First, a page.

But the nice taste was soon disrupted by the next offering put before me – fermented mare’s milk, or airag as it is locally known.
The thick liquid tasted slightly like yoghurt past its sell-by date, with a sharp flavour and slight fizz.
Asked how they get the mare’s milk, Ulziikhutag excitedly led us outside with one of her sons and took us to her pack of horses, where she gave us a milking demonstration.
Ulziikhutag prepares some buttermilk, which is the congealed film skimmed off a boiling cauldron of mixed milk, from goats, sheep and camel
Tumubaatar and his Ulziikhutag stop to pose for a photograph with some of their horses and two sons
An example of the terrain Sadie navigated while venturing through Mongolia on a 14-day tour
She made it look exceedingly easy but after my Mongolian horse ride earlier in the trip had turned into a galloping fiasco, I didn’t fancy my chances at grabbing a teat.
We returned to the main ger where, as a final favour, Tumubaatar offered us snuff.
I sprinkled a little bit of the dusty looking powder from the heavy glass vessel on to the back of my hand and proceeded to give it a sniff.
Its purpose is to make you feel relaxed, but instead it triggered a sneezing fit. I felt like I’d inhaled pepper.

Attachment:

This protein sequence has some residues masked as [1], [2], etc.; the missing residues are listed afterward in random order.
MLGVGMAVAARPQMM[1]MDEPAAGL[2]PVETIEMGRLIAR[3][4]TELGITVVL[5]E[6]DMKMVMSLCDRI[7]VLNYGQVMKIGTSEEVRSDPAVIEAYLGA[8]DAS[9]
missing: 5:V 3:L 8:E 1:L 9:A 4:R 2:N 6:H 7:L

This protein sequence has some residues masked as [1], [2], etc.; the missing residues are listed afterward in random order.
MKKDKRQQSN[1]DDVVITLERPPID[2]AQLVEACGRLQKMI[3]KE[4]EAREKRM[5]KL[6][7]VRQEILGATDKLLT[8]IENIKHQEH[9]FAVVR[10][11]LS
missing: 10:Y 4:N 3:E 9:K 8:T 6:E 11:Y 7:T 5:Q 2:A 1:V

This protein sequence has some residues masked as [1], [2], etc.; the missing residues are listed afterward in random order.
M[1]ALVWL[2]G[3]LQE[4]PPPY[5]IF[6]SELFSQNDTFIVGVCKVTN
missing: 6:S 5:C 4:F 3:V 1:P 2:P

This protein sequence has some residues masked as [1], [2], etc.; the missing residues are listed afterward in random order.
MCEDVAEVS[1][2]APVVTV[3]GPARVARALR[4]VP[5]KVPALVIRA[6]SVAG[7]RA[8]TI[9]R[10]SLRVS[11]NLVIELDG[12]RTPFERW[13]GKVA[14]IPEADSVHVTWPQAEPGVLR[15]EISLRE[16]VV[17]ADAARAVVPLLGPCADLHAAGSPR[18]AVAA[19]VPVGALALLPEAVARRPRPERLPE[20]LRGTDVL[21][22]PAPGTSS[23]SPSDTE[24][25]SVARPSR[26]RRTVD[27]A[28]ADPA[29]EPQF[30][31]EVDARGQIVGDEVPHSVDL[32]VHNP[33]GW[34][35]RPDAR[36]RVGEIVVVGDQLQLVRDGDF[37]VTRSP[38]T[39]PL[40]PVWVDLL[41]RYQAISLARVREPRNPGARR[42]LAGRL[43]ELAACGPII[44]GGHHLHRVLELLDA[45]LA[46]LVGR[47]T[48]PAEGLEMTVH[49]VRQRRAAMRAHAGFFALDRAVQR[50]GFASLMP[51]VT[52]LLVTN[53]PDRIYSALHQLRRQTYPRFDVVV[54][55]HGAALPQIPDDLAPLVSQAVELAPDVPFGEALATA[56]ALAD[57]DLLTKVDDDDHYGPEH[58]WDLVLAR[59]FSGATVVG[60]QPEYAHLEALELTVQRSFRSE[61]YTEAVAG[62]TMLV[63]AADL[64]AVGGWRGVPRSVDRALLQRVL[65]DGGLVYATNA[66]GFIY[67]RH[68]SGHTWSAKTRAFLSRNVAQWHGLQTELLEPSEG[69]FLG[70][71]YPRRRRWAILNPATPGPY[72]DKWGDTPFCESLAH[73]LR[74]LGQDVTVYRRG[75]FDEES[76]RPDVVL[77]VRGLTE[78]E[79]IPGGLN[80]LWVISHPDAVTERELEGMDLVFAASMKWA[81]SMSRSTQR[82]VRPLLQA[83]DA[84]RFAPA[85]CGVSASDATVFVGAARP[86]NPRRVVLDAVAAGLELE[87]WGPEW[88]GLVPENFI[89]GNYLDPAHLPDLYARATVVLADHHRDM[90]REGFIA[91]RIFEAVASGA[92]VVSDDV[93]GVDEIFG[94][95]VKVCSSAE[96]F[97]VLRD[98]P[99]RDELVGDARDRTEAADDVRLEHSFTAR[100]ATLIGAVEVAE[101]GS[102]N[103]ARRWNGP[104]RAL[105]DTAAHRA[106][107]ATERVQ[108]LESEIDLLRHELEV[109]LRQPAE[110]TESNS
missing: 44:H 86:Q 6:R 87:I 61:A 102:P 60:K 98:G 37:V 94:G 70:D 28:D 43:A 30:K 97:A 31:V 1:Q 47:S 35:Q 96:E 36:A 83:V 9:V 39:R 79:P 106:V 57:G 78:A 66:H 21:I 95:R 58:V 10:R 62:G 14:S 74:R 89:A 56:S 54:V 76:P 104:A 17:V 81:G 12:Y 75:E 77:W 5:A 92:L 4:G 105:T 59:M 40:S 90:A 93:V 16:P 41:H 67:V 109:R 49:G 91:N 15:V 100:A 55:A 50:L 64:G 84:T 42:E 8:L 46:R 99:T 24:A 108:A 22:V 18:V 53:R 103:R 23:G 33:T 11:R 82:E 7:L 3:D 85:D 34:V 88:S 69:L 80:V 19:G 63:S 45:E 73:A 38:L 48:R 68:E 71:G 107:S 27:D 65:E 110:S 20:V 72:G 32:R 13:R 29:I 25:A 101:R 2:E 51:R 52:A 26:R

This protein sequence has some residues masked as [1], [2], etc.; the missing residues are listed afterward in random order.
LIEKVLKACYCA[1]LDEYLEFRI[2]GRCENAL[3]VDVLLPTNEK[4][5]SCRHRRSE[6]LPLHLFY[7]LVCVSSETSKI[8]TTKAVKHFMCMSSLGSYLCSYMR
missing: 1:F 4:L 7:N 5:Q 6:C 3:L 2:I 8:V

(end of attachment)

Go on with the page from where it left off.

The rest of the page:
After taking another gulp of salted tea to help clear my nostrils we bid the family goodbye. There was still another four hours of driving to go to our next stop.
Andrea, one of the women in our touring party, noted: ‘If someone came to my door in London I’d never welcome them in for tea.’
I guess that’s one of the extraordinary things about Mongolia that will stay with me.
The kindness of strangers in a foreign land, speaking the same language through smiles, shared snacks and snuff.
The FCO currently advises British nationals against all but essential international travel.
Sadie travelled with Exodus Travels on the 14-day Mongolia: Steppes, Deserts & Nomads tour. Prices start from £3,399, including flights. Aeroflot runs flights from London to Ulaanbaatar via Moscow. To gain access to airport lounge facilities during extended stopovers, try PriorityPass.